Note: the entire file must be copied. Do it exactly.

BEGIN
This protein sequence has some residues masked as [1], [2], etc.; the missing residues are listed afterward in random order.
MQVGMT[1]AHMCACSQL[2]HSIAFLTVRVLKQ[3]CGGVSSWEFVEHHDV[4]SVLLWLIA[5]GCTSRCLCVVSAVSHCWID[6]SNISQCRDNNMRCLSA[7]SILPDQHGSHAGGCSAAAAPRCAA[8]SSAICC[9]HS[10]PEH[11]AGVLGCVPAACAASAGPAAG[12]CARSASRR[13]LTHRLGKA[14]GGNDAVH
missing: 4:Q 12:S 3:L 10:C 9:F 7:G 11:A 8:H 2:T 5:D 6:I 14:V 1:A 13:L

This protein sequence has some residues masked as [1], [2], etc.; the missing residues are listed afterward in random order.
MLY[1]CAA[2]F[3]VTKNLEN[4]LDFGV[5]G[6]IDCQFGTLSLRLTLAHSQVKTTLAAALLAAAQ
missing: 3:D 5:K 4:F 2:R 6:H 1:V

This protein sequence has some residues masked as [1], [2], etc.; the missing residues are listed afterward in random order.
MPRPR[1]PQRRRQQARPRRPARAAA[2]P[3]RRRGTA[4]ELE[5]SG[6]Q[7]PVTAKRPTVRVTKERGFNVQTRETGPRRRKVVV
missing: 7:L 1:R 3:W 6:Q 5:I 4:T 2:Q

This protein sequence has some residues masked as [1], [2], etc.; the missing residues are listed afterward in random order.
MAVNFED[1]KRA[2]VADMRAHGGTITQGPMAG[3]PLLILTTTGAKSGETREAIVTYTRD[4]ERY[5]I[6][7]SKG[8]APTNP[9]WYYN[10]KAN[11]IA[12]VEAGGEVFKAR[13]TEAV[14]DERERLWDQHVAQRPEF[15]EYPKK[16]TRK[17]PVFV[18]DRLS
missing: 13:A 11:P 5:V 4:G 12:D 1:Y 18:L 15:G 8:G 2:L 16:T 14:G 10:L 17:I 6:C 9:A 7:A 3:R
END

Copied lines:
This protein sequence has some residues masked as [1], [2], etc.; the missing residues are listed afterward in random order.
MQVGMT[1]AHMCACSQL[2]HSIAFLTVRVLKQ[3]CGGVSSWEFVEHHDV[4]SVLLWLIA[5]GCTSRCLCVVSAVSHCWID[6]SNISQCRDNNMRCLSA[7]SILPDQHGSHAGGCSAAAAPRCAA[8]SSAICC[9]HS[10]PEH[11]AGVLGCVPAACAASAGPAAG[12]CARSASRR[13]LTHRLGKA[14]GGNDAVH
missing: 4:Q 12:S 3:L 10:C 9:F 7:G 11:A 8:H 2:T 5:D 6:I 14:V 1:A 13:L

This protein sequence has some residues masked as [1], [2], etc.; the missing residues are listed afterward in random order.
MLY[1]CAA[2]F[3]VTKNLEN[4]LDFGV[5]G[6]IDCQFGTLSLRLTLAHSQVKTTLAAALLAAAQ
missing: 3:D 5:K 4:F 2:R 6:H 1:V

This protein sequence has some residues masked as [1], [2], etc.; the missing residues are listed afterward in random order.
MPRPR[1]PQRRRQQARPRRPARAAA[2]P[3]RRRGTA[4]ELE[5]SG[6]Q[7]PVTAKRPTVRVTKERGFNVQTRETGPRRRKVVV
missing: 7:L 1:R 3:W 6:Q 5:I 4:T 2:Q

This protein sequence has some residues masked as [1], [2], etc.; the missing residues are listed afterward in random order.
MAVNFED[1]KRA[2]VADMRAHGGTITQGPMAG[3]PLLILTTTGAKSGETREAIVTYTRD[4]ERY[5]I[6][7]SKG[8]APTNP[9]WYYN[10]KAN[11]IA[12]VEAGGEVFKAR[13]TEAV[14]DERERLWDQHVAQRPEF[15]EYPKK[16]TRK[17]PVFV[18]DRLS
missing: 13:A 11:P 5:V 4:G 12:D 1:Y 18:L 15:G 8:G 2:L 16:T 14:G 10:L 17:I 6:C 9:A 7:A 3:R